I was at a public meeting last week for proposed redesigns for Salem and Westmoreland Parkettes, but despite good questions about which playground equipment was needed or what type of amenities for seniors there should be or where a water feature could go, the conversation kept coming back to the laneway and street that bisect the two parks.
Some suggested distributing the playground equipment to both parks, but others pointed out that would encourage kids to run across the street. One woman was concerned the bushes near the laneway would present visibility issues for little kids. Ideas were floated about speed humps or raising the street pavement up to the level of the park to signal to drivers that the space is a pedestrian-oriented spot and to slow down.
It quickly became clear that any design for the park also needed to take into account this laneway and street. The only problem was that street improvements are not usually part of the official discussion around park improvements in Toronto.
They were good ideas, the landscape architect hired by the City told everyone, but they were also outside of the scope and budget he had to work with. The local councillor, Ana Bailão, was very supportive of improving and animating the street and laneway, but pointed out it was a different City department and a different pot of money. Parks staff were at the meeting, but not transportation.
In Toronto, the money we largely use for park improvements comes from park levies on development (Section 42), which can’t be used for street improvements. But maybe in cases where those improvements create direct connections between parks and help expand the usable open space of the park, they should. At the very least, money for street improvements should be identified along with park improvements so it can all be part of the same process.
We should be thinking, especially in small parks with limited space, about how streets and sidewalks can be designed to complement the park, or how connections feed into the park from the surrounding neighbourhood. Too frequently we focus our attention solely inside the boundaries of the park and forget the network of sidewalks, streets, and laneways that surround it. These are valuable public spaces. (I’ve touched on this before in my post on park edges.)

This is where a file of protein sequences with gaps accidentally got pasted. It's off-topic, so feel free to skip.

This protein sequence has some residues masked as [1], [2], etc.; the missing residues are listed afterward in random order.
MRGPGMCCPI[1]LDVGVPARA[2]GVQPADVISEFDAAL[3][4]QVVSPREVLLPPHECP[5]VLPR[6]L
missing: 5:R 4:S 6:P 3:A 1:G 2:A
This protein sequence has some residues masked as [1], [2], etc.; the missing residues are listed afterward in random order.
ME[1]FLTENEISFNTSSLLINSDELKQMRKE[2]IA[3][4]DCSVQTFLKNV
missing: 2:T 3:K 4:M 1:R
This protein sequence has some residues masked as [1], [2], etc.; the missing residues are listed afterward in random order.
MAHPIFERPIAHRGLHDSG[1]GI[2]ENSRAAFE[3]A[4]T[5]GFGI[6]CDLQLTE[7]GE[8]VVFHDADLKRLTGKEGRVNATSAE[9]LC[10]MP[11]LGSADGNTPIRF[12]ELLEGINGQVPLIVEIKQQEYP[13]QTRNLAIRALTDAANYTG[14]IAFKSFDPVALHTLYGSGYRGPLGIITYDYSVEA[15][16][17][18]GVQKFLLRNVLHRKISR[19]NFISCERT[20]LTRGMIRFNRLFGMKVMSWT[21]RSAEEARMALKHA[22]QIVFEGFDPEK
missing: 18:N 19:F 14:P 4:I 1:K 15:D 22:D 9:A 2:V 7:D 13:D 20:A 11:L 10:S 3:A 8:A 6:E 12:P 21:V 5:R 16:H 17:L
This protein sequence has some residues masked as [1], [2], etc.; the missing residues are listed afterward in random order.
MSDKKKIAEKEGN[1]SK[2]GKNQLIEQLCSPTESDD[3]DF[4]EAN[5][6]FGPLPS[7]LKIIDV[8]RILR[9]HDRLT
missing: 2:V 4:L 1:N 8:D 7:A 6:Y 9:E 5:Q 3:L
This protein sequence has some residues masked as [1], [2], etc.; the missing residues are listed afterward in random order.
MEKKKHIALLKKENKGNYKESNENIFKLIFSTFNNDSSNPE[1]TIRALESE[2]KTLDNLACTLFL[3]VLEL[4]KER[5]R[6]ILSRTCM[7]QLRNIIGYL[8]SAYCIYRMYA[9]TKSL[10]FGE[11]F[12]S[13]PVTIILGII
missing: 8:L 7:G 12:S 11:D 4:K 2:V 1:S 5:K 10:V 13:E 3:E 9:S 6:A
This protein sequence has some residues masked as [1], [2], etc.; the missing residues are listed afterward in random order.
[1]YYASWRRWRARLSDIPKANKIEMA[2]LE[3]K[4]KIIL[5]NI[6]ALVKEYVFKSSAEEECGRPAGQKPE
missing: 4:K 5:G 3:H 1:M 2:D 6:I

We do, however, have an example in Toronto of how all this could work–Berczy Park.
This is a small, triangular park in downtown Toronto just east of the financial district. It recently went through a redesign process (with the wonderful Claude Cormier), part of which included ideas to transform Scott Street, which flanks the western portion of the park, into a curbless, flexible street that can become part of the park when shut down to traffic.
You can see how the street has become an integral part of the park design right up front. All of a sudden this park doesn’t end where it did before, but extends visually and physically onto and across the street. In the summer, when more space is needed, or when an event or activity is planned, the street can be shut down and, because of its design, easily become part of the park. That’s a whole bunch of new space opened up and a smart way of designing this park. The City funded the street improvements through Section 37 (density bonus funds) and the park improvements through Section 42 (park levy funds).
It would be great to see more of this kind of proactive thinking. Of course, we can go in and do street improvements after the park improvements as a separate process, but why not make it part of the conversation right up front during the public consultation for the park? It’s what people want to talk about.
photo from the Berczy Park blog.